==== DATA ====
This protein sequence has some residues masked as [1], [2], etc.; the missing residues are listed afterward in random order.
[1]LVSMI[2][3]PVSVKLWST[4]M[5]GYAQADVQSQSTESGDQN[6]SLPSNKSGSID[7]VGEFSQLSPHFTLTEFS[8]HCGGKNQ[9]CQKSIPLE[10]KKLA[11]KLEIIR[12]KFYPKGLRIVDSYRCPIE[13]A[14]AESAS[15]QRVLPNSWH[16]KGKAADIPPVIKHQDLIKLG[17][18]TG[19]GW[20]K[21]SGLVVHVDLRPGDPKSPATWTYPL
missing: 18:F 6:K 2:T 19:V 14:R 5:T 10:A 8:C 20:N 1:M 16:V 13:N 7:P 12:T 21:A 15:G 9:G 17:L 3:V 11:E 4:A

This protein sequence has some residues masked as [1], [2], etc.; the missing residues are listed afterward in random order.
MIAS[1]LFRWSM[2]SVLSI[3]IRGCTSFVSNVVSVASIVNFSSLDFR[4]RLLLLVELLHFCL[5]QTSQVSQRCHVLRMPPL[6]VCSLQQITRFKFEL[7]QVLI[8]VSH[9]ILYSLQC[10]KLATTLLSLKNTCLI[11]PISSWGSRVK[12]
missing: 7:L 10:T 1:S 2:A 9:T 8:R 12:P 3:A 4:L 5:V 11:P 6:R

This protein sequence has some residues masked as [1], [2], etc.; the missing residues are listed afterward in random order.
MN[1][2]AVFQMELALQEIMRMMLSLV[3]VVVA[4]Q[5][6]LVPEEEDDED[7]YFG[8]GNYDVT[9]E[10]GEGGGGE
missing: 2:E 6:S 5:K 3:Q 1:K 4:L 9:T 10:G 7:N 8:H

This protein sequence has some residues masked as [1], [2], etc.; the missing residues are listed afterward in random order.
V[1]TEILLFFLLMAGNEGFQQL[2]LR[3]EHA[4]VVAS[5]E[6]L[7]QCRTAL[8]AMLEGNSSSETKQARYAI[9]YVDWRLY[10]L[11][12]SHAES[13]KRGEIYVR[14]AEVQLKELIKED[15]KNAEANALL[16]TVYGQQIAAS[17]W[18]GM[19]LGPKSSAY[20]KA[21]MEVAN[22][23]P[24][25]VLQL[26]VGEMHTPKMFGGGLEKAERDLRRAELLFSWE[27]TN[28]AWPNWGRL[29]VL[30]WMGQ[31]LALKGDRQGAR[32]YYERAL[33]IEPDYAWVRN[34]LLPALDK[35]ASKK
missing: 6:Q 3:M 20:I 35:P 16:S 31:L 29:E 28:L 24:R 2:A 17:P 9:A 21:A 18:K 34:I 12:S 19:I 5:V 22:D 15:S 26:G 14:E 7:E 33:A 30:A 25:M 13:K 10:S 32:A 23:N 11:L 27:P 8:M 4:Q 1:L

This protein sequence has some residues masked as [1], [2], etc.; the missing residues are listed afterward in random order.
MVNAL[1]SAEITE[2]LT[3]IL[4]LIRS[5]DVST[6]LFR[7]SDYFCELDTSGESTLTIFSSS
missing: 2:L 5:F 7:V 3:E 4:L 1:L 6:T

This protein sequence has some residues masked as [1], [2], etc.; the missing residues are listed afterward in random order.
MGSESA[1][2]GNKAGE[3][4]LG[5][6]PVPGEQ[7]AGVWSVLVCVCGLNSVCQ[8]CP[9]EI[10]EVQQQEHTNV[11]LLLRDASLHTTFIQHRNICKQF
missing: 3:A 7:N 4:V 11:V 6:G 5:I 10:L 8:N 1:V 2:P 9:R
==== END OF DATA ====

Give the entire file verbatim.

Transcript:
This protein sequence has some residues masked as [1], [2], etc.; the missing residues are listed afterward in random order.
[1]LVSMI[2][3]PVSVKLWST[4]M[5]GYAQADVQSQSTESGDQN[6]SLPSNKSGSID[7]VGEFSQLSPHFTLTEFS[8]HCGGKNQ[9]CQKSIPLE[10]KKLA[11]KLEIIR[12]KFYPKGLRIVDSYRCPIE[13]A[14]AESAS[15]QRVLPNSWH[16]KGKAADIPPVIKHQDLIKLG[17][18]TG[19]GW[20]K[21]SGLVVHVDLRPGDPKSPATWTYPL
missing: 18:F 6:K 2:T 19:V 14:R 5:T 10:A 8:C 20:N 1:M 16:V 13:N 7:P 12:T 21:A 15:G 9:G 17:L 3:V 11:E 4:A

This protein sequence has some residues masked as [1], [2], etc.; the missing residues are listed afterward in random order.
MIAS[1]LFRWSM[2]SVLSI[3]IRGCTSFVSNVVSVASIVNFSSLDFR[4]RLLLLVELLHFCL[5]QTSQVSQRCHVLRMPPL[6]VCSLQQITRFKFEL[7]QVLI[8]VSH[9]ILYSLQC[10]KLATTLLSLKNTCLI[11]PISSWGSRVK[12]
missing: 7:L 10:T 1:S 2:A 9:T 8:R 12:P 3:A 4:L 5:V 11:P 6:R

This protein sequence has some residues masked as [1], [2], etc.; the missing residues are listed afterward in random order.
MN[1][2]AVFQMELALQEIMRMMLSLV[3]VVVA[4]Q[5][6]LVPEEEDDED[7]YFG[8]GNYDVT[9]E[10]GEGGGGE
missing: 2:E 6:S 5:K 3:Q 1:K 4:L 9:T 10:G 7:N 8:H

This protein sequence has some residues masked as [1], [2], etc.; the missing residues are listed afterward in random order.
V[1]TEILLFFLLMAGNEGFQQL[2]LR[3]EHA[4]VVAS[5]E[6]L[7]QCRTAL[8]AMLEGNSSSETKQARYAI[9]YVDWRLY[10]L[11][12]SHAES[13]KRGEIYVR[14]AEVQLKELIKED[15]KNAEANALL[16]TVYGQQIAAS[17]W[18]GM[19]LGPKSSAY[20]KA[21]MEVAN[22][23]P[24][25]VLQL[26]VGEMHTPKMFGGGLEKAERDLRRAELLFSWE[27]TN[28]AWPNWGRL[29]VL[30]WMGQ[31]LALKGDRQGAR[32]YYERAL[33]IEPDYAWVRN[34]LLPALDK[35]ASKK
missing: 6:Q 3:M 20:I 35:P 16:S 31:L 29:E 28:L 24:R 2:A 17:P 9:A 21:A 18:K 34:I 12:S 19:I 5:V 22:D 15:S 26:G 14:E 7:E 33:A 30:A 25:M 13:K 10:S 32:A 23:N 11:L 27:P 8:M 4:Q 1:L

This protein sequence has some residues masked as [1], [2], etc.; the missing residues are listed afterward in random order.
MVNAL[1]SAEITE[2]LT[3]IL[4]LIRS[5]DVST[6]LFR[7]SDYFCELDTSGESTLTIFSSS
missing: 2:L 5:F 7:V 3:E 4:L 1:L 6:T

This protein sequence has some residues masked as [1], [2], etc.; the missing residues are listed afterward in random order.
MGSESA[1][2]GNKAGE[3][4]LG[5][6]PVPGEQ[7]AGVWSVLVCVCGLNSVCQ[8]CP[9]EI[10]EVQQQEHTNV[11]LLLRDASLHTTFIQHRNICKQF
missing: 3:A 7:N 4:V 11:V 6:G 5:I 10:L 8:N 1:V 2:P 9:R